• Allen says:

      Yes, Roger, there is a lot to be said for diversity. I lived away from Utah for the first 30 years of my married life. We lived in Maryland, Arizona, and Massachusetts. All four of my kids were born in Phoenix but raised in Massachusetts. Their high school was a regional HS that covered 3 towns, and there were only a few LDS kids in the school. All of our neighbors were non-LDS, and the close friends of my kids were non-LDS. There wasn’t much diversity economically speaking, but there was a lot of diversity in the social activities of our neighbors and friends. Our ward was about half military from Ft. Devens and half civilian, and that brought some diversity into the lives of my family. I’ve lived in Utah for the past 19 years, and I’ve always been grateful that my kids were raised outside of Utah.

  2. Allen says:

    I’ve had friends at school and work were from different backgrounds than mine, and that experience has been good for all of us.

    One summer in Massachusetts, we went to scout camp (the only LDS troop at camp) and found that the camp didn’t have enough sites for all of the troops. We were asked to share a site with a troop from Cambridge, and we agreed to do so. The Cambridge group was from the inner city, and we were from the suburbs, about half from Ft. Devens and half from civilian families. That experience was really good for all of us. We remained separate troops with separate leadership, but we shared latrine duties and campfire programs. As scoutmaster, I taught and passed off boys for the Fingerprinting merit badge during “off” hours in camp, and I passed off most of the Cambridge boys as well as my own boys. On Thursday evening, the Cambridge scoutmaster was inducted into the Order of the Arrow, and I had supervision of both troops for that evening. We were mixed together as one large troop. There was about a 45-minute delay getting the program started for the OA, and, as scouts will be, the boys were restless and messing around. I talked with the Cambridge boys and told them it was an honor for their scoutmaster to be inducted into the OA, and I explained that the program was being delayed in getting started. I asked all of the boys to quietly wait until the program began. I had no problems with the boys during that delay. Keep in mind that we were a mixture of inner city and suburban boys. I think we all benefited from that evening.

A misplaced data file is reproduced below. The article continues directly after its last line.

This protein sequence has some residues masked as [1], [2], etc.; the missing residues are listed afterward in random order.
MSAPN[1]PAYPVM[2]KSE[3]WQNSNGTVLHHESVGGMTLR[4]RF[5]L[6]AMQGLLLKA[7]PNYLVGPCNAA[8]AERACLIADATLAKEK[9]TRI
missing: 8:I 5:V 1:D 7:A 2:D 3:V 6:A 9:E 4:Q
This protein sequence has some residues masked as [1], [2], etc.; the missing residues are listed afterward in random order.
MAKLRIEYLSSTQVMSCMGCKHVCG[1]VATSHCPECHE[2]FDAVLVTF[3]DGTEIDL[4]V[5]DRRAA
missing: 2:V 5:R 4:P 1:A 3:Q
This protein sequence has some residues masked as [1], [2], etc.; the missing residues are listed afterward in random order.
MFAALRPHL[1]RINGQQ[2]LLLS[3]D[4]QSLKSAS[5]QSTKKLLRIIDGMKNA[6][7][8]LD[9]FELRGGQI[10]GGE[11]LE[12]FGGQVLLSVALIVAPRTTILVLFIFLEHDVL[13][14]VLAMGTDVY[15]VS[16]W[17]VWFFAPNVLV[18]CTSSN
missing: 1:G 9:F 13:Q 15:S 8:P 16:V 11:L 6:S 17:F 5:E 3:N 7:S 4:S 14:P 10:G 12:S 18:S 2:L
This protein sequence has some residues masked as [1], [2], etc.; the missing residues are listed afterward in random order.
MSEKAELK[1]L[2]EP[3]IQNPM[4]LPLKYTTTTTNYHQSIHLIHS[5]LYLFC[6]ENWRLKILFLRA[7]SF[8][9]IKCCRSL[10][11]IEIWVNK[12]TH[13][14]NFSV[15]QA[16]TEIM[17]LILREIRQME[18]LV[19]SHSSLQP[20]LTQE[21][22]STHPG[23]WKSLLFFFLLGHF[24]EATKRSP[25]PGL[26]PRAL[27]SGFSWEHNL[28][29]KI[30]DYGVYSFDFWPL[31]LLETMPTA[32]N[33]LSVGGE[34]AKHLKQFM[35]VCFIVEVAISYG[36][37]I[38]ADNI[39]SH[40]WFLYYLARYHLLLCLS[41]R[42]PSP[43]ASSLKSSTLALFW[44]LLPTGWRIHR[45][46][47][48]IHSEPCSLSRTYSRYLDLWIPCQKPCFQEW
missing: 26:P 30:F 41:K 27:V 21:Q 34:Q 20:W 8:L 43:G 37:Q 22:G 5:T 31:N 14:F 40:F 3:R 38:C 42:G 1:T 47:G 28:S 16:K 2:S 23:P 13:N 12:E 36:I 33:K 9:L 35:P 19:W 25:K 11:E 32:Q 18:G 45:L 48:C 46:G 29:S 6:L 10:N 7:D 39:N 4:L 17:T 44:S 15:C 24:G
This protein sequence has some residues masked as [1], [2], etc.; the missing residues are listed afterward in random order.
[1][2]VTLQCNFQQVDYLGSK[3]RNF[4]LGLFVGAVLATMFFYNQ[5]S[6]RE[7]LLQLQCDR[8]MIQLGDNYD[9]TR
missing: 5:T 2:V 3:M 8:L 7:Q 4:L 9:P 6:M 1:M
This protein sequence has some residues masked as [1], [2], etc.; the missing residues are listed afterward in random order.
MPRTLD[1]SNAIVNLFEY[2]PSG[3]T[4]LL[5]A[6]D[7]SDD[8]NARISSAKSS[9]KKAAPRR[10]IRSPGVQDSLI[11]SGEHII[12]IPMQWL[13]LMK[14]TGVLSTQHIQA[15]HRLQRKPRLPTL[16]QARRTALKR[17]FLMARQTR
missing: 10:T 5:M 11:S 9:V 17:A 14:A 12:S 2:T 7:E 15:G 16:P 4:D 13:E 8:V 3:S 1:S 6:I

• Allen says:

      Sciencedaily.com reported today on diversity in the US. According to Barry Lee, professor of sociology and demography, Penn State, and coauthor of their report, diversity is increasing but also decreasing. Since 1980, the number of metro areas having mixed populations has quadrupled, while during the same period many neighborhoods have become “non-diversified” due to the growth of immigration. The article I read didn’t give a link to the full report, but it did say that the full report was issued by the US2010 project.